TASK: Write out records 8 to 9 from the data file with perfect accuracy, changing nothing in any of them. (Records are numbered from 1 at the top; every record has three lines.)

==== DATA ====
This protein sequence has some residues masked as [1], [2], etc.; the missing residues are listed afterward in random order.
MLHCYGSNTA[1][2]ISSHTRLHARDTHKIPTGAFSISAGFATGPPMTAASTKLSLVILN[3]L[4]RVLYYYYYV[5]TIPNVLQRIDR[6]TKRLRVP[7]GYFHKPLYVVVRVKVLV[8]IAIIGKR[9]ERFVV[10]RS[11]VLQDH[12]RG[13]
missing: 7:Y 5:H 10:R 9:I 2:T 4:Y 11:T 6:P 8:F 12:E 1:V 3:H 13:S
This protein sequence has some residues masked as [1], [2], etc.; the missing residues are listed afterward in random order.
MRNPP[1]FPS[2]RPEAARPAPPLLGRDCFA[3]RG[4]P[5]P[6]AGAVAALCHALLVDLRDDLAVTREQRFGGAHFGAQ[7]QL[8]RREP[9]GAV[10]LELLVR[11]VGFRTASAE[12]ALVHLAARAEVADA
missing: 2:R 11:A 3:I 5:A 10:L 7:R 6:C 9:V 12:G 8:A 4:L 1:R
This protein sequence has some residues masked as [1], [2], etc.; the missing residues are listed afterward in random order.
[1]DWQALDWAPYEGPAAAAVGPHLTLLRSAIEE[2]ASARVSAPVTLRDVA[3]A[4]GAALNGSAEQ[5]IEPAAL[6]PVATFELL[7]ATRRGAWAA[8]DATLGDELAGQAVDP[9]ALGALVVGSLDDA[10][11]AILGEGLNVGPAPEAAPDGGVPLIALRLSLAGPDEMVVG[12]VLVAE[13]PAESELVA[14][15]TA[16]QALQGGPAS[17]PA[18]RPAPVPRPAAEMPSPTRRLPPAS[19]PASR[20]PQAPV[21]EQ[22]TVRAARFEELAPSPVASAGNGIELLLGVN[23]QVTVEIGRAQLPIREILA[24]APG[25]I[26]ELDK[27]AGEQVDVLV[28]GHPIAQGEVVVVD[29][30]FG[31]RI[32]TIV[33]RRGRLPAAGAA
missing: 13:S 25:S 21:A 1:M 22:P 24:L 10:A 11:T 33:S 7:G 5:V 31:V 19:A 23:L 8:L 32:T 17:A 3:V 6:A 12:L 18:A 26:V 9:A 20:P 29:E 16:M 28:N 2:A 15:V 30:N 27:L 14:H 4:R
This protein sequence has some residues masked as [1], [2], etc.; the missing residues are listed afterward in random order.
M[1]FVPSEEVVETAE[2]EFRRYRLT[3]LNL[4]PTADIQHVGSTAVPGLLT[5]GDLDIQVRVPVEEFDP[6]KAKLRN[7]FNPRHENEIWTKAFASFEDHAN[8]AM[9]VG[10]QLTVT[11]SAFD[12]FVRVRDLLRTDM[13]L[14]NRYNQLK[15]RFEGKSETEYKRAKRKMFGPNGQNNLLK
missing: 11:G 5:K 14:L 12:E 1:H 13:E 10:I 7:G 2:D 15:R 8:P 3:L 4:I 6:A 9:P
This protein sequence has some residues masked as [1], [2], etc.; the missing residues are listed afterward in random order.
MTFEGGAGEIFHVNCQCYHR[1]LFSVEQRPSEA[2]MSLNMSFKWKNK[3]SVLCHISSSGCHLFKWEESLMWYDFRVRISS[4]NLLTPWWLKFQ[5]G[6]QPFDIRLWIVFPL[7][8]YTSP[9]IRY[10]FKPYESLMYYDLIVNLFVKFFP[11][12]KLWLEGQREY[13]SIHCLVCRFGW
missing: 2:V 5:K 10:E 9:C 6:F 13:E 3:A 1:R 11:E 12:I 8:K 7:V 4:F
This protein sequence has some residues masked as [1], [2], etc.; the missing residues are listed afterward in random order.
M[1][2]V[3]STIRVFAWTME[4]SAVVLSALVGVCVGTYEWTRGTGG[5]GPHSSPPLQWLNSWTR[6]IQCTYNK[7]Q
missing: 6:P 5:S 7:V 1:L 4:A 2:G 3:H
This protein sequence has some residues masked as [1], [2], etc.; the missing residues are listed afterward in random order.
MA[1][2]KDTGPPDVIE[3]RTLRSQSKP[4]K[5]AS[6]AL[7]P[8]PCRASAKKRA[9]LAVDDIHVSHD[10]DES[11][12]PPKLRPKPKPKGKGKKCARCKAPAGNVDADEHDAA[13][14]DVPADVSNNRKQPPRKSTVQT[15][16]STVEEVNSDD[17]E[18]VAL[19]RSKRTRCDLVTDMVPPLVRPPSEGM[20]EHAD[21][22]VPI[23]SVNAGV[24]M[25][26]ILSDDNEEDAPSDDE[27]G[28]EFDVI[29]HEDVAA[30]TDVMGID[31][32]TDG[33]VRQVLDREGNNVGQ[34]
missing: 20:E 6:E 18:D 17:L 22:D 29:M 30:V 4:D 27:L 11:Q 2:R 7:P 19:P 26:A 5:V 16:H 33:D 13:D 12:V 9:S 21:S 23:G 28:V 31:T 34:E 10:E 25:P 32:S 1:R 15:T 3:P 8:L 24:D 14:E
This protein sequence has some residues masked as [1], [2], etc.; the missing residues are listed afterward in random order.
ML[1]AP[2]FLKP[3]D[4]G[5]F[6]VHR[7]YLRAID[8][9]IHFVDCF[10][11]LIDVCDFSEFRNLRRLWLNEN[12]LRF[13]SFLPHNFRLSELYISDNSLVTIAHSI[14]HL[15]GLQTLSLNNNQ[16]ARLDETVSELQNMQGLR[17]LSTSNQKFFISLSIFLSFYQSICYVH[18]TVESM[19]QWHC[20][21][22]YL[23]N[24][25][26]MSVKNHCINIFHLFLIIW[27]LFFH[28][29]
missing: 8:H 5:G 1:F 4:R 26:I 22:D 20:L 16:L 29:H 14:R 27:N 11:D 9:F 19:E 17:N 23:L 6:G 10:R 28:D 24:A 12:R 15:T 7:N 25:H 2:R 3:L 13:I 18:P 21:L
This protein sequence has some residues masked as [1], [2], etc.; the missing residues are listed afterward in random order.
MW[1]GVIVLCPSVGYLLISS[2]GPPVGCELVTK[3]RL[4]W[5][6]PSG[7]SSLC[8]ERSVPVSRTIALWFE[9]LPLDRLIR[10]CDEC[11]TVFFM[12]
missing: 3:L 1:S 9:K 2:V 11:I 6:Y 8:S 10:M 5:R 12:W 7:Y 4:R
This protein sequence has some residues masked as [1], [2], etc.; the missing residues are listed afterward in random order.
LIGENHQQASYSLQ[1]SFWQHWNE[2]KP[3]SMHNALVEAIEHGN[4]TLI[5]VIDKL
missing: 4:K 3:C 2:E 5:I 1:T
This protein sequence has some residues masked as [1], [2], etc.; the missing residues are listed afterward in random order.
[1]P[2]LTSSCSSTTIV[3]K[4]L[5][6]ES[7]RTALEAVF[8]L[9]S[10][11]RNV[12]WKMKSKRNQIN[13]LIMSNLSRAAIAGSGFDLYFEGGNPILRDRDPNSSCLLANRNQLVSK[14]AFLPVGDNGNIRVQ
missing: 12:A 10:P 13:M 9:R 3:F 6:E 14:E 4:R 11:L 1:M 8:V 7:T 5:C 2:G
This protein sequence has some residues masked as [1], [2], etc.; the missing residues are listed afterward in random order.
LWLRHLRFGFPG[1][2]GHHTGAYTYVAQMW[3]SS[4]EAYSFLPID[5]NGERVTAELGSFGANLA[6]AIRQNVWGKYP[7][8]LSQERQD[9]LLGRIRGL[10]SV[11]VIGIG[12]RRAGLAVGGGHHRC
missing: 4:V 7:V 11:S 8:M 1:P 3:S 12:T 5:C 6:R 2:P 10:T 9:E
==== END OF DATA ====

This protein sequence has some residues masked as [1], [2], etc.; the missing residues are listed afterward in random order.
ML[1]AP[2]FLKP[3]D[4]G[5]F[6]VHR[7]YLRAID[8][9]IHFVDCF[10][11]LIDVCDFSEFRNLRRLWLNEN[12]LRF[13]SFLPHNFRLSELYISDNSLVTIAHSI[14]HL[15]GLQTLSLNNNQ[16]ARLDETVSELQNMQGLR[17]LSTSNQKFFISLSIFLSFYQSICYVH[18]TVESM[19]QWHC[20][21][22]YL[23]N[24][25][26]MSVKNHCINIFHLFLIIW[27]LFFH[28][29]
missing: 8:H 5:G 1:F 4:R 26:I 22:D 20:L 16:L 29:H 14:R 27:N 11:D 9:F 19:E 17:N 23:L 6:G 10:R 28:D 24:A 12:R 15:T 7:N 25:H 2:R 3:L 13:I 18:P 21:L
This protein sequence has some residues masked as [1], [2], etc.; the missing residues are listed afterward in random order.
MW[1]GVIVLCPSVGYLLISS[2]GPPVGCELVTK[3]RL[4]W[5][6]PSG[7]SSLC[8]ERSVPVSRTIALWFE[9]LPLDRLIR[10]CDEC[11]TVFFM[12]
missing: 3:L 1:S 9:K 2:V 11:I 6:Y 8:S 10:M 5:R 12:W 7:Y 4:R